Monday, February 27, 2006

Googie::Atomic Fun

If I say 50s design, chances are that the images you conjure up are filled with Googie. Great name isn't it? The Googie design movement exemplified the optimism of the post-war modern period with exaggerated pop art forms. Hotels, bowling alleys, gas stations, all of these public areas displayed the exuberance of Googie. Space age themes and bold graphics are common. Googie is primarily associated with Southern California (most likely because the post-war regional boom coincided with the popularity of Googie) but examples are found all over the country. The Seattle Space Needle may be the singlemost identifiable Googie landmark.

Utah has its own Googie landmarks. I was in driving to Park City a month ago and captured this image on my way through Heber.

Mac's Motel has kept the original sign although the surrounding buildings have been updated. Several iconographic Googie motifs are featured in the sign. The boomerang shape is typically Googie, as are the bright colors.

In this photo you can see the pink neon of the sign as well as the green neon of the accent. Neon in bright colors is particularly Googie. If you look closely you can tell that the green neon is only one circle of an atom, a definite Googie giveaway. Swooping cantilevered rooflines, atomic/sputnik symbols, boomerangs, playful lettering, neon, saturated bright colors like pink, aqua, blues, and greens, are all hallmarks of the style.

Sadly, many Googie sites have fallen into disrepair. The Hillcrest Motel on south State Street in Orem is one such example. Located on the corner of 1700 South, the motel will probably be demolished soon. The oval/organic shape of the lettered sign is another typically Googie look. Organic leaf shapes are a modern take on incorporating natural elements into a design that essentially celebrates the man made. The offset lettering is also indicative of Googie. The "Motel" would have been lit by a hundred small lightbulbs made to mimic neon. Look at the design on the doors, the diamond shape carrying the Googie feel in every detail of the motel.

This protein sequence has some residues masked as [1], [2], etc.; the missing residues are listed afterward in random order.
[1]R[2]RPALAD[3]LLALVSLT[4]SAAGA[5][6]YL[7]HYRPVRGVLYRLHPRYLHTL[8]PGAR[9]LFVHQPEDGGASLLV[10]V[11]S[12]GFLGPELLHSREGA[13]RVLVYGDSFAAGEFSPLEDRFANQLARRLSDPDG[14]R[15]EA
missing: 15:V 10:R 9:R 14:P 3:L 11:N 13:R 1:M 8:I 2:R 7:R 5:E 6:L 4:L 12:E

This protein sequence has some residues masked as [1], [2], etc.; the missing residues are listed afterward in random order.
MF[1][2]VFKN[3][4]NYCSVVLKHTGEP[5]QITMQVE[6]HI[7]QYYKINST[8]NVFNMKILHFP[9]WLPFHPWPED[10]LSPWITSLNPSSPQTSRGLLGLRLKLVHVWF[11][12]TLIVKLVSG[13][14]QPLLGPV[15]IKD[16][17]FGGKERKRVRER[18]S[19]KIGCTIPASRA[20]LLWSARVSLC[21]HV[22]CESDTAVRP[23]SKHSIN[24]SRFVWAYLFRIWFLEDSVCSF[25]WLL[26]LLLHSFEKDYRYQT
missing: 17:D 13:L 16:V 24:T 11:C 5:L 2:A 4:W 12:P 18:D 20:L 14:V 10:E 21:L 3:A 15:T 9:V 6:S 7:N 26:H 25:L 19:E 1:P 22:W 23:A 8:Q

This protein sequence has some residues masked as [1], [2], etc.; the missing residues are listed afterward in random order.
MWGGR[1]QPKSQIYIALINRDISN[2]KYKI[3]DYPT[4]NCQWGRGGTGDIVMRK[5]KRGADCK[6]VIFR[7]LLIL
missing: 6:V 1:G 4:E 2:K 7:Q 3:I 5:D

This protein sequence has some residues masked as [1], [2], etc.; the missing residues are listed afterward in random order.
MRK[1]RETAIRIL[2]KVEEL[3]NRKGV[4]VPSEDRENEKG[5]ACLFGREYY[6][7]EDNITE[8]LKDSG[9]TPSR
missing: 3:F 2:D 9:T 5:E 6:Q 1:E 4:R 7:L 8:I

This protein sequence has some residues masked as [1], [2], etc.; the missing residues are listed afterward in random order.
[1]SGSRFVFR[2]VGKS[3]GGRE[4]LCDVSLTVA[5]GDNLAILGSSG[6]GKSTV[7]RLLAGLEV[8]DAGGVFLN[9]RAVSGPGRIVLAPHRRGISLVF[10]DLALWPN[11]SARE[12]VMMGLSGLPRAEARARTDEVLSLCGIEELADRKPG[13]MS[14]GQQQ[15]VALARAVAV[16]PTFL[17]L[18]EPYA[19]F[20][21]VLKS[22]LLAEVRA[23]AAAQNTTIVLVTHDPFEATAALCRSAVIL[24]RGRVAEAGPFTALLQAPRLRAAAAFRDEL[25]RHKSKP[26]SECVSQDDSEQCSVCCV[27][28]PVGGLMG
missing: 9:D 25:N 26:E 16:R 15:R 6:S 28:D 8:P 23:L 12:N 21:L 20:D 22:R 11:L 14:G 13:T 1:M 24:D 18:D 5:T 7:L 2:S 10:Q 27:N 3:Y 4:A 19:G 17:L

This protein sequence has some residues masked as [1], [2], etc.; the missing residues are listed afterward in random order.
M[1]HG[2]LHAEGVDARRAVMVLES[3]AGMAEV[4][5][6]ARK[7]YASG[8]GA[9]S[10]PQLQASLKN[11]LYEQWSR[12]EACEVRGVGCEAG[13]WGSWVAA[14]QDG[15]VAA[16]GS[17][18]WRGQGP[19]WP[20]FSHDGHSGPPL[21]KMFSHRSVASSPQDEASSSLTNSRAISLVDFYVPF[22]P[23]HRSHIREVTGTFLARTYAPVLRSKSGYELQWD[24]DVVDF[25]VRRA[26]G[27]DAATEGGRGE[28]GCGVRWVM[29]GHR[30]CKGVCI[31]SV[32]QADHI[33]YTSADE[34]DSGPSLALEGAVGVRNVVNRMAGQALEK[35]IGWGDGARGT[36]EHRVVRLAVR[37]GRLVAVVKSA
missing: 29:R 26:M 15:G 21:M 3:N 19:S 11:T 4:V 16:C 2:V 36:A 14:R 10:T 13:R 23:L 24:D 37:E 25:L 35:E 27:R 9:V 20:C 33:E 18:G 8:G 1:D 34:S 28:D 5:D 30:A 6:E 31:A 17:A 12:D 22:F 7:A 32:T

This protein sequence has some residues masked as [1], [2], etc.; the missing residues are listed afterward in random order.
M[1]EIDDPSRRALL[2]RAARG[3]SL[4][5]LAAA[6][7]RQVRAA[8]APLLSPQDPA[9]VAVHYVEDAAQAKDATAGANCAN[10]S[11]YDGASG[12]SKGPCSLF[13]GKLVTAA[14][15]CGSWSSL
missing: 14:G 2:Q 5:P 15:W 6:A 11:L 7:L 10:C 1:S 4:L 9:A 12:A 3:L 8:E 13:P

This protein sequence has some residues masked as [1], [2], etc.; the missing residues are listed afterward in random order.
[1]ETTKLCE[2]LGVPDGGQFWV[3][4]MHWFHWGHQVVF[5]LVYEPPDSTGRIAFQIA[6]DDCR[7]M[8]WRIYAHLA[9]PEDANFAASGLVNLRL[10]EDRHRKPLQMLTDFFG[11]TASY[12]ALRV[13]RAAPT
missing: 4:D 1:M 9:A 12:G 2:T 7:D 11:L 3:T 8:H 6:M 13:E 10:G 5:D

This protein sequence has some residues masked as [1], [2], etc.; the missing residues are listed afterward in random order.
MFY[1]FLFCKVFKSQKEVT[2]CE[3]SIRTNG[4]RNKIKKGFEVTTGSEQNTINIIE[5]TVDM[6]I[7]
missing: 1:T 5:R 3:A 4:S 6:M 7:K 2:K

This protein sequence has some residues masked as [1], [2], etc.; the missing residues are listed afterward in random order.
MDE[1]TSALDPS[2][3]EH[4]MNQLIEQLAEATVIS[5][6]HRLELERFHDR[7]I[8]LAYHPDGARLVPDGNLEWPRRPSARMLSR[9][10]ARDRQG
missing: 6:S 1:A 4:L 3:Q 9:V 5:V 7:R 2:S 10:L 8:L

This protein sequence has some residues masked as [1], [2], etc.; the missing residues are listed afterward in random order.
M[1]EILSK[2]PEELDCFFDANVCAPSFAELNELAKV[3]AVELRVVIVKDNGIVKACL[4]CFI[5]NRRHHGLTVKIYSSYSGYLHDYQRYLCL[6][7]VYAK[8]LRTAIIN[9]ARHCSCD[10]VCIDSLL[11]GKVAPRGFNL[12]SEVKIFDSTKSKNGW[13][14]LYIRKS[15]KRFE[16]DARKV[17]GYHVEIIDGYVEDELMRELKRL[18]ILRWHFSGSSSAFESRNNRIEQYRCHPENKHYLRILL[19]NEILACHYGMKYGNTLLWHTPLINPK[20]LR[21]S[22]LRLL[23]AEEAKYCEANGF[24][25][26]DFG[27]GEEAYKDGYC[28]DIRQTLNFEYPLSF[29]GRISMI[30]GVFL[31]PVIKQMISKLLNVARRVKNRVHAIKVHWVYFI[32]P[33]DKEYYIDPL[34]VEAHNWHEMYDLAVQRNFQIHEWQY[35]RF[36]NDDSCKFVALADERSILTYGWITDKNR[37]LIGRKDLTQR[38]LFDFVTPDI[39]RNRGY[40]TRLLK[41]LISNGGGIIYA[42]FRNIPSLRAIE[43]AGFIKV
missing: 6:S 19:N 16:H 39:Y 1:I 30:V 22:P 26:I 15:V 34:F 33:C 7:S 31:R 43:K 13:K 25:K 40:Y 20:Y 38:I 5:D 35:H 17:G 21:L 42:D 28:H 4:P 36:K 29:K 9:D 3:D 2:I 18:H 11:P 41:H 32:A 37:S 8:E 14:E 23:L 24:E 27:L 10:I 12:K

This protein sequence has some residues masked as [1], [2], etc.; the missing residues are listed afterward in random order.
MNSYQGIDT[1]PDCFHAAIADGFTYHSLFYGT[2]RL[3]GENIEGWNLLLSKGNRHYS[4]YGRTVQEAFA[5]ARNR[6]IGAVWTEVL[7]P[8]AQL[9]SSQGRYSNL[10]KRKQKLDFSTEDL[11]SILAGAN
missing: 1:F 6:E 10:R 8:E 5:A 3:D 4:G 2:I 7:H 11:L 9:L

There's no question that this motel will be gone soon. The windows have been broken or removed, the interiors are damaged and uninhabitable. Be sure to drive past to appreciate the architecture before this faded Googie landmark is gone forever.

Roadsidepeek has assembled some great pictures of Utah Googie bowling alleys. Included is Jack & Jill Bowling in American Fork. If you have a chance, visit Lindon's only bowling alley on State Street right before Los Hermanos for a gorgeously preserved Googie bowling experience.

For more fun examples of preserved googie click here.

1 comment:

Charles G said...

Sad! :(

I love Chris Jespen's site too!

I just wrote a blog entry about Googie architecture. You might want to check it out.